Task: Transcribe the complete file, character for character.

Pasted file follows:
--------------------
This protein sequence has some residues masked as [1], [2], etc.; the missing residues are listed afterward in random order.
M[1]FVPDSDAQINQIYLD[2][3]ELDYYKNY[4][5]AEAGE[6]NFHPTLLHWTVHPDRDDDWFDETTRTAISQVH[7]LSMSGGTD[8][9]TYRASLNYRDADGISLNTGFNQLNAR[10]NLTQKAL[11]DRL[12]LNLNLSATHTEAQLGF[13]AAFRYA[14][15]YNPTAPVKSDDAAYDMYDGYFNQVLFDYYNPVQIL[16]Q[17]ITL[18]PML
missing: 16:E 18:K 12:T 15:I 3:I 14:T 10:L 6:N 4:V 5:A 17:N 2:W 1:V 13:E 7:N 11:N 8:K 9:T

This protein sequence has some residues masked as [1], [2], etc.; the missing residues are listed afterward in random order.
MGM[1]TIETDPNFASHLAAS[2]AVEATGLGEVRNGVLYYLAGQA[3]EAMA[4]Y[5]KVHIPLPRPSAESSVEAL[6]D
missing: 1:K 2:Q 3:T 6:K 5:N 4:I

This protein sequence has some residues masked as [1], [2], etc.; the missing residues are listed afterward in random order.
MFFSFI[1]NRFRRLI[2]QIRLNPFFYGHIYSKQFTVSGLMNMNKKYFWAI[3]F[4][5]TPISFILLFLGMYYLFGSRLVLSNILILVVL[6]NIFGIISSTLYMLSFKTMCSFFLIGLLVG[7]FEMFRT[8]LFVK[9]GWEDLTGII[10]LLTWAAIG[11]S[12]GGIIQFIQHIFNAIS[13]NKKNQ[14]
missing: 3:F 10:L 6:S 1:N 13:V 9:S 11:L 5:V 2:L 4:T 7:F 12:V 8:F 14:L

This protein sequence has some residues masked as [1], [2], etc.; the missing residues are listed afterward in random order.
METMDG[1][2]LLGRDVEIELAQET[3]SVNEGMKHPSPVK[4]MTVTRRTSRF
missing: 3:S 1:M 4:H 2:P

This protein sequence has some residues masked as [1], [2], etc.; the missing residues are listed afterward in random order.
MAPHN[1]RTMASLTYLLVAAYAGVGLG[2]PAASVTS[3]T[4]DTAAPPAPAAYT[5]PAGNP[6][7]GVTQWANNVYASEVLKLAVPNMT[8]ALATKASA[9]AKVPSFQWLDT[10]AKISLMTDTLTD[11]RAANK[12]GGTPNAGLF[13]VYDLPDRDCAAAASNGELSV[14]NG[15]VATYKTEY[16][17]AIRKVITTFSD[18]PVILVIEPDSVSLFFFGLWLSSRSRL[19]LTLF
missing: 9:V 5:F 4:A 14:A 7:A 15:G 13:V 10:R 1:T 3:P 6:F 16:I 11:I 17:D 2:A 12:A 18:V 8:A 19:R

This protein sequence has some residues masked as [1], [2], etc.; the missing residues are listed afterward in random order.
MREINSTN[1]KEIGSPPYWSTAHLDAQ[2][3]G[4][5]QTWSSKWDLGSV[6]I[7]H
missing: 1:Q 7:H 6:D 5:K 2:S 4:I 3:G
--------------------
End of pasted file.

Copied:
This protein sequence has some residues masked as [1], [2], etc.; the missing residues are listed afterward in random order.
M[1]FVPDSDAQINQIYLD[2][3]ELDYYKNY[4][5]AEAGE[6]NFHPTLLHWTVHPDRDDDWFDETTRTAISQVH[7]LSMSGGTD[8][9]TYRASLNYRDADGISLNTGFNQLNAR[10]NLTQKAL[11]DRL[12]LNLNLSATHTEAQLGF[13]AAFRYA[14][15]YNPTAPVKSDDAAYDMYDGYFNQVLFDYYNPVQIL[16]Q[17]ITL[18]PML
missing: 16:E 18:K 12:T 15:I 3:I 14:T 10:L 6:N 4:V 5:A 17:N 2:W 1:V 13:E 7:N 11:N 8:K 9:T

This protein sequence has some residues masked as [1], [2], etc.; the missing residues are listed afterward in random order.
MGM[1]TIETDPNFASHLAAS[2]AVEATGLGEVRNGVLYYLAGQA[3]EAMA[4]Y[5]KVHIPLPRPSAESSVEAL[6]D
missing: 1:K 2:Q 3:T 6:K 5:N 4:I

This protein sequence has some residues masked as [1], [2], etc.; the missing residues are listed afterward in random order.
MFFSFI[1]NRFRRLI[2]QIRLNPFFYGHIYSKQFTVSGLMNMNKKYFWAI[3]F[4][5]TPISFILLFLGMYYLFGSRLVLSNILILVVL[6]NIFGIISSTLYMLSFKTMCSFFLIGLLVG[7]FEMFRT[8]LFVK[9]GWEDLTGII[10]LLTWAAIG[11]S[12]GGIIQFIQHIFNAIS[13]NKKNQ[14]
missing: 3:F 10:L 6:S 1:N 13:V 9:S 11:L 5:V 2:L 4:T 7:F 12:V 8:F 14:L

This protein sequence has some residues masked as [1], [2], etc.; the missing residues are listed afterward in random order.
METMDG[1][2]LLGRDVEIELAQET[3]SVNEGMKHPSPVK[4]MTVTRRTSRF
missing: 3:S 1:M 4:H 2:P

This protein sequence has some residues masked as [1], [2], etc.; the missing residues are listed afterward in random order.
MAPHN[1]RTMASLTYLLVAAYAGVGLG[2]PAASVTS[3]T[4]DTAAPPAPAAYT[5]PAGNP[6][7]GVTQWANNVYASEVLKLAVPNMT[8]ALATKASA[9]AKVPSFQWLDT[10]AKISLMTDTLTD[11]RAANK[12]GGTPNAGLF[13]VYDLPDRDCAAAASNGELSV[14]NG[15]VATYKTEY[16][17]AIRKVITTFSD[18]PVILVIEPDSVSLFFFGLWLSSRSRL[19]LTLF
missing: 9:V 5:F 4:A 14:A 7:A 15:G 13:V 10:R 1:T 3:P 6:F 16:I 11:I 17:D 2:A 12:A 18:V 8:A 19:R

This protein sequence has some residues masked as [1], [2], etc.; the missing residues are listed afterward in random order.
MREINSTN[1]KEIGSPPYWSTAHLDAQ[2][3]G[4][5]QTWSSKWDLGSV[6]I[7]H
missing: 1:Q 7:H 6:D 5:K 2:S 4:I 3:G